Inherited pathogenic variants in the CDKN2A gene are among the strongest known risk factors for cutaneous melanoma.1 CDKN2A is a tumour suppressor gene on chromosome 9p21 encoding for the cell cycle inhibitors p16 and p14ARF. Germline CDKN2A mutations are identified in familial melanoma probands but are rare in the normal population (<0.1%).2 Mutation carriers have a risk of melanoma that is >65-fold increased and a lifetime penetrance for melanoma of >70%.1 CDKN2A mutation carriers have a high risk of developing multiple primary melanomas and also other cancers.1 3 4 Additionally, a previous study reported that germline CDKN2A mutation carriers had inferior melanoma-specific survival that was independent of American Joint Committee on Cancer (AJCC) stage, age and sex, and not associated with the diagnosis of subsequent primary melanomas or other cancers.5 Somatic CDKN2A mutations and deletions are frequent driver events in melanoma tumours and CDKN2A deletions and loss of p16 protein have been associated with increased tumour proliferation, increased risk of metastases and decreased patient survival.6–10 Melanomas are, in general, tumours with very high mutation burden, with frequent ultraviolet light-induced mutations in many genes.11 Besides CDKN2A, BRAF and NRAS are the genes that are most frequently mutated in melanoma tumours.6 7

Disseminated melanoma is notoriously difficult to treat with standard chemotherapy agents and there are still no single or combination chemotherapy regimens that have shown to prolong the patient’s survival. In recent years, however, effective targeted therapies and immunotherapy regimens, particularly the CTLA-4 and PD-1 blocking antibodies have emerged for the treatment of melanoma.12–15 These, so called immune checkpoint inhibitors, act by blocking an innate negative regulation of T cell activation and response, thus allowing the immune system to attack the tumour. The emergence of these treatments has revolutionised the melanoma oncology field, but unfortunately a considerable fraction of patients with melanoma do not respond to immunotherapies. Immune checkpoint inhibitors are also associated with immune-related side effects that can be serious and life-threatening.12–15 For this reason, it is important to increase the knowledge about predictive factors and the efficacy of the therapies in different patient groups. Clinical factors such as poor performance status, multiple sites of metastases and high tumour burden predict inferior responses, as well as when immunotherapies are given after progression on preceding lines of therapies. Yet, the knowledge on other predictive factors for checkpoint inhibitors is limited. Patients with tumours that harbour activating BRAF mutations respond equally to immune checkpoint inhibitors as those without such mutations.13–15 However, there is growing evidence that tumour mutational burden is a strong independent predictive factor for efficacy of immunotherapies.7 16–18 So far, there have been no studies addressing the effect of immunotherapy regimens in patients with melanoma with germline CDKN2A mutations.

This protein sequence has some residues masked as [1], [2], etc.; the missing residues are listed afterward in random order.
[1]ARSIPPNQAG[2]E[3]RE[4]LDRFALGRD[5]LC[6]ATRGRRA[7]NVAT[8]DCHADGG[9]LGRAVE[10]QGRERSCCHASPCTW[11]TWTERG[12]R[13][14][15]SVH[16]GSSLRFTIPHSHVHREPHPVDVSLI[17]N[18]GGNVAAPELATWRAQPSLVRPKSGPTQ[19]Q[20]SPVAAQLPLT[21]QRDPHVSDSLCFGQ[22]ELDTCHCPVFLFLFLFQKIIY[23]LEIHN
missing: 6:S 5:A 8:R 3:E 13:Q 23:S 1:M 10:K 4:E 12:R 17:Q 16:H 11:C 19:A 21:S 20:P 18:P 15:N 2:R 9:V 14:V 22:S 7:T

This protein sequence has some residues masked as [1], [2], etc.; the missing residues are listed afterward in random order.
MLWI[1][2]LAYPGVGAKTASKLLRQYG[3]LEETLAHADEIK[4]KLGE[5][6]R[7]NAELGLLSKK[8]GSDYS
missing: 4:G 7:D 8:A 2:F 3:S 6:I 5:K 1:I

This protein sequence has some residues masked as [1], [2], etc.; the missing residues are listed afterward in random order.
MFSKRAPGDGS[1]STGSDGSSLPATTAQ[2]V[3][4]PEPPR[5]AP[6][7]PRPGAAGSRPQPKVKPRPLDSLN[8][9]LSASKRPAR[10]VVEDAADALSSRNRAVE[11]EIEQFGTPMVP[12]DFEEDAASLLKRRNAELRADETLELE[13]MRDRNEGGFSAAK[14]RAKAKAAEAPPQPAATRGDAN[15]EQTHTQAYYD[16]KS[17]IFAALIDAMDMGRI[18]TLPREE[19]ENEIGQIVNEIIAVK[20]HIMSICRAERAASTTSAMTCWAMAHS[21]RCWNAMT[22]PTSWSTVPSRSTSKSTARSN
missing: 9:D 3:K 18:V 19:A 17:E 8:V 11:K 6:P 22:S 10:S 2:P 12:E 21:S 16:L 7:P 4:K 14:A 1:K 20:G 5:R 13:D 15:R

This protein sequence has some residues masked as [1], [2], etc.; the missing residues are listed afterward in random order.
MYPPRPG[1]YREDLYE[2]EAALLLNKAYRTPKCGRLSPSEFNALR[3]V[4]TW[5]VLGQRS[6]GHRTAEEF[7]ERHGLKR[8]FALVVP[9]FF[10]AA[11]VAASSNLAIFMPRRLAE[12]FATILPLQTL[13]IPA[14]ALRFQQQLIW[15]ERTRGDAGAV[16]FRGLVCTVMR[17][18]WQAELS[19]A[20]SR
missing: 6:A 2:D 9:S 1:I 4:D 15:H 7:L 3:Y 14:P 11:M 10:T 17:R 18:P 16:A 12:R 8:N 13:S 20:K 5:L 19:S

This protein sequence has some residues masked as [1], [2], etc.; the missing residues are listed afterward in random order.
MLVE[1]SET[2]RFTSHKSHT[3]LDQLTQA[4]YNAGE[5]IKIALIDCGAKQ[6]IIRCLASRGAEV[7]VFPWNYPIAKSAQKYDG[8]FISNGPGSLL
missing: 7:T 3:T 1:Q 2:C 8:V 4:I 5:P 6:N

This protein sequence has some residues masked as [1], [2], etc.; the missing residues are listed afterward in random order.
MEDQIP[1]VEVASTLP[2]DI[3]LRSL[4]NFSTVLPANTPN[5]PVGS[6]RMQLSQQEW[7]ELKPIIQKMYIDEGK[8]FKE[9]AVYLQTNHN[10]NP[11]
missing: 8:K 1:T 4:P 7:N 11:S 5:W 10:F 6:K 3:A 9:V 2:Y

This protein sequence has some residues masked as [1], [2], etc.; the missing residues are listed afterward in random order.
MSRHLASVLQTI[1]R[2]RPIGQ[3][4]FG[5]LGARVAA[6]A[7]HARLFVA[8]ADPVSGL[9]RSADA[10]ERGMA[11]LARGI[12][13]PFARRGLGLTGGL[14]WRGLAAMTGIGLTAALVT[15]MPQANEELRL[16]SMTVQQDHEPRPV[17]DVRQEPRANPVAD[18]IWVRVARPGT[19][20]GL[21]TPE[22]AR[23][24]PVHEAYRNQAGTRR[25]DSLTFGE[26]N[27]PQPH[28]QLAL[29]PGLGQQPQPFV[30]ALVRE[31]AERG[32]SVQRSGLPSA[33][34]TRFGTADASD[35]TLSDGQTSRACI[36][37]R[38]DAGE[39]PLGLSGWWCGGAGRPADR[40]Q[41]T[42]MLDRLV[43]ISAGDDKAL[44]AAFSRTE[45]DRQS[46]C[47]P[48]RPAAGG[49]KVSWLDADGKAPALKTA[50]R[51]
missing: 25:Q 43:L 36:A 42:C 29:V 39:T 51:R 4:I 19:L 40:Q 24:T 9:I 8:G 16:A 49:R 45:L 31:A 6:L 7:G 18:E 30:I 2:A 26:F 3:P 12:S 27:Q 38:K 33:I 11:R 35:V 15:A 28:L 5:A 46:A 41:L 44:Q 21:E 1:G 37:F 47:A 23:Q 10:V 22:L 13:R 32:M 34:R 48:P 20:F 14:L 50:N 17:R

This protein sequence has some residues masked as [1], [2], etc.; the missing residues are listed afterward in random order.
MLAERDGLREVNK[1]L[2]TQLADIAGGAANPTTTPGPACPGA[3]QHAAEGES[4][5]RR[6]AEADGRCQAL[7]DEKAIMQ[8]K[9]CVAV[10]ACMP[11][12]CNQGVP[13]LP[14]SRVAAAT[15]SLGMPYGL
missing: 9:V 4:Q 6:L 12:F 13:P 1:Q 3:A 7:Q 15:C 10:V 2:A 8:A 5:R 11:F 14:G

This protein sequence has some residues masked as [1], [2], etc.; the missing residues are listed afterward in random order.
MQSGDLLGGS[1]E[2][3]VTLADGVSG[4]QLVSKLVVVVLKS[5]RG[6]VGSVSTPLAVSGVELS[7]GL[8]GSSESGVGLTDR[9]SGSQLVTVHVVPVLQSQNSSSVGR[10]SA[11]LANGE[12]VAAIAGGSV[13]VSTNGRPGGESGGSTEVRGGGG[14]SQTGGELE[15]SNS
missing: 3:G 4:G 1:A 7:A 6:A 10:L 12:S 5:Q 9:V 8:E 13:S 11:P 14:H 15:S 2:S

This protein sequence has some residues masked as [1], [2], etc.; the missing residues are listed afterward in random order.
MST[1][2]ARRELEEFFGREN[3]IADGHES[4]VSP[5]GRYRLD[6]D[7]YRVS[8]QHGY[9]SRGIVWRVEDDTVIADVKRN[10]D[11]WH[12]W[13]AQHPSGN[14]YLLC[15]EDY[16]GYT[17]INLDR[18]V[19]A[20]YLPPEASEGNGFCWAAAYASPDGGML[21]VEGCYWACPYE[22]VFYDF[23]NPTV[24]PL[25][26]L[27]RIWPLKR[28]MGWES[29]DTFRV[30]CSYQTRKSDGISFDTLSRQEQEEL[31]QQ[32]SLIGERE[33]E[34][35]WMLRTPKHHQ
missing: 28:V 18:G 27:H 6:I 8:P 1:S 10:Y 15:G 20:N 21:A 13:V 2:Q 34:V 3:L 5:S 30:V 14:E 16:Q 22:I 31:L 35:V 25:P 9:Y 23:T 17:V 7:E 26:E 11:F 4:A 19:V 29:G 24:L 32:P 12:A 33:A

Methods

Patient accrual

CDKN2A mutation carriers that have developed metastatic melanoma and undergone immunotherapy treatments were identified by reviewing medical records of carriers enrolled in follow-up studies for familial melanoma. The different studies in which mutation carriers were identified have previously been described.1–4 19 Data were collected on the type of germline CDKN2A mutation and its effect on p16 and p14ARF, age and sex of the patient, tumour stage (according to the eighth edition of the AJCC cancer staging system, implemented January 2018), BRAF mutation status of tumours, type of immunotherapy, line of treatment, previous therapies, responses, survival and treatment side effects. The carriers received the immune checkpoint inhibitors according to standard dosage and treatment schedules; CTLA.4 blockade: ipilimumab, 3 mg/kg, four courses, every third week or tremelimumab, 15 mg/kg, four courses every 90th day; PD1-blockade: nivolumab, 3 mg/kg every second week or pembrolizumab, 2 mg/kg, every third week, both drugs as long as tolerated or until progression; CTLA-4/PD-1 blockade: ipilimumab 3 mg/kg+nivolumab 1 mg/kg, four courses every third week followed by nivolumab 3 mg/kg every second week as long as tolerated or until progression; PD-1/BRAF/MEK-blockade: according to study protocol (clinicaltrials.gov/ct2/show/NCT02967692). Adoptive T cell transfer was performed according to the study by Verdegaal et al.20